Scientists are studying how alligators renew their giant teeth in a bid to help humans who suffer dental problems, according to dailymail.co.uk, citing a study published in Proceedings of the National Academy of Sciences. With alligators having an average of 80 teeth at any one time—and 50 sets of replacements to last their lifetime—the giant reptiles can go through 2,000 to 3,000 teeth in a lifetime, and researchers hope to find a way to replicate this process in humans.
Most vertebrates can renew teeth throughout their lives whereas humans’ are naturally replaced only once. To uncover the chemical mechanisms of tooth renewal, professor Cheng-Ming Chuong and colleagues at the Keck School of Medicine of the University of Southern California studied repetitive tooth formation in American alligators.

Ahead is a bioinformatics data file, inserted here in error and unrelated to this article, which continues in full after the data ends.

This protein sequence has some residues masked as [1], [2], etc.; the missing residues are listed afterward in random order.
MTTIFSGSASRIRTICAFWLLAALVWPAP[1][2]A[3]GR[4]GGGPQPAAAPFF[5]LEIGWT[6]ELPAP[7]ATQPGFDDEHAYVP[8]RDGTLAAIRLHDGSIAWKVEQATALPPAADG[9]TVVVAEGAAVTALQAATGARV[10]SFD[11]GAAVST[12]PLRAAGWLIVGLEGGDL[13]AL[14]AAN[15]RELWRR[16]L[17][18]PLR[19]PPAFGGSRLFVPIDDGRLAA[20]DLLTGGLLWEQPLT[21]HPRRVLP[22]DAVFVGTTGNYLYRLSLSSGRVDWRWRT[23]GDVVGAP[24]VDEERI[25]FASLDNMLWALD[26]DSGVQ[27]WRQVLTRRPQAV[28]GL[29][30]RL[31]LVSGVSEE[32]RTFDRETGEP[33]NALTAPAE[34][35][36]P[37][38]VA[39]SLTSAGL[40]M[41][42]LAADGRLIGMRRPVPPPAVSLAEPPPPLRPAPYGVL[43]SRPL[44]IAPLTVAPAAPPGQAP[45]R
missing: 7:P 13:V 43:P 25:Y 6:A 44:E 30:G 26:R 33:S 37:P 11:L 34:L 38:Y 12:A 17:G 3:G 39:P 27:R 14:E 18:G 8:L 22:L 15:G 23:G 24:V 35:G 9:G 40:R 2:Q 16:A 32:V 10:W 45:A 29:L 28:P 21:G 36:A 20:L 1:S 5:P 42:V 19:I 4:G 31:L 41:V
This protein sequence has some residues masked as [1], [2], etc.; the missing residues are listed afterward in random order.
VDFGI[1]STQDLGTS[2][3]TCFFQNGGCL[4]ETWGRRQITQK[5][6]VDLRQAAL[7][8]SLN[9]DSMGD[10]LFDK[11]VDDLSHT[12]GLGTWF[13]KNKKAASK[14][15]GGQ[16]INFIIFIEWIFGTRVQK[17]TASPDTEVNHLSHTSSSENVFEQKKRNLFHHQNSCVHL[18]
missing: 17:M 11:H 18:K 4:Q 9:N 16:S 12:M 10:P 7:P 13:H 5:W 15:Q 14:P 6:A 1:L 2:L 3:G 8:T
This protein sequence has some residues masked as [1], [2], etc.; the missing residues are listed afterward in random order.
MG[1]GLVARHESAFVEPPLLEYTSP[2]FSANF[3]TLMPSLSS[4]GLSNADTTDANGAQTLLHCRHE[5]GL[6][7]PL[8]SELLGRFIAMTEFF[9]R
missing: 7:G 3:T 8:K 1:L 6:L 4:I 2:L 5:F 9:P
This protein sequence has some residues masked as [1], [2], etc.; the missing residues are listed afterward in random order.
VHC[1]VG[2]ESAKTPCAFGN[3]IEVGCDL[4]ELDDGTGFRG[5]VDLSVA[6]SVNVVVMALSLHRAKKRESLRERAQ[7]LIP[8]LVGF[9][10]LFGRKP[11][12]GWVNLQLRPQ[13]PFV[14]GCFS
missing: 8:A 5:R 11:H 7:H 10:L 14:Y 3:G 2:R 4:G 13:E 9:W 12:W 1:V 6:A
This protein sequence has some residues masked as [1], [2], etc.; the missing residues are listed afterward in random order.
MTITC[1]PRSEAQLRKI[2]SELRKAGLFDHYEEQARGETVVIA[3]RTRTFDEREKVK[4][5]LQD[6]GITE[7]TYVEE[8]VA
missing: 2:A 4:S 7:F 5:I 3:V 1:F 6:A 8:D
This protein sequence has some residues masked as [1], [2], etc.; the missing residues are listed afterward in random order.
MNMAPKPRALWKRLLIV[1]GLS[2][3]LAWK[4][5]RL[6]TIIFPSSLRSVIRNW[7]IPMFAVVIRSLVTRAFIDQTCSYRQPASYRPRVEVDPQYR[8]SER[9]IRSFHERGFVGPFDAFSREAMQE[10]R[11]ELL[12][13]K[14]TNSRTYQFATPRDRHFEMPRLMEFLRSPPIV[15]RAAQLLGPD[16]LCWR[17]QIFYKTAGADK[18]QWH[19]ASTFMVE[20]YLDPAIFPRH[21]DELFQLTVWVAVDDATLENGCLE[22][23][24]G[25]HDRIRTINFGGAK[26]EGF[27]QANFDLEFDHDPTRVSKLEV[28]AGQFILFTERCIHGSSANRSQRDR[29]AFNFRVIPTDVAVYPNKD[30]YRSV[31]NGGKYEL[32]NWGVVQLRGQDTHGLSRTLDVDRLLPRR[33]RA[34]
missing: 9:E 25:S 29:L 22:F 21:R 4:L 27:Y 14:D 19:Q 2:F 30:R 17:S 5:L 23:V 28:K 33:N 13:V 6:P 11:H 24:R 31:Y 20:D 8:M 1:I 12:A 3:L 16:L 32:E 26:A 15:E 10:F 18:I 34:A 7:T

Through a combination of molecular analysis and scanning techniques the researchers showed each alligator tooth is a complex unit of three components in different developmental stages. These are structured to facilitate replacement once they are dislodged, says the study.
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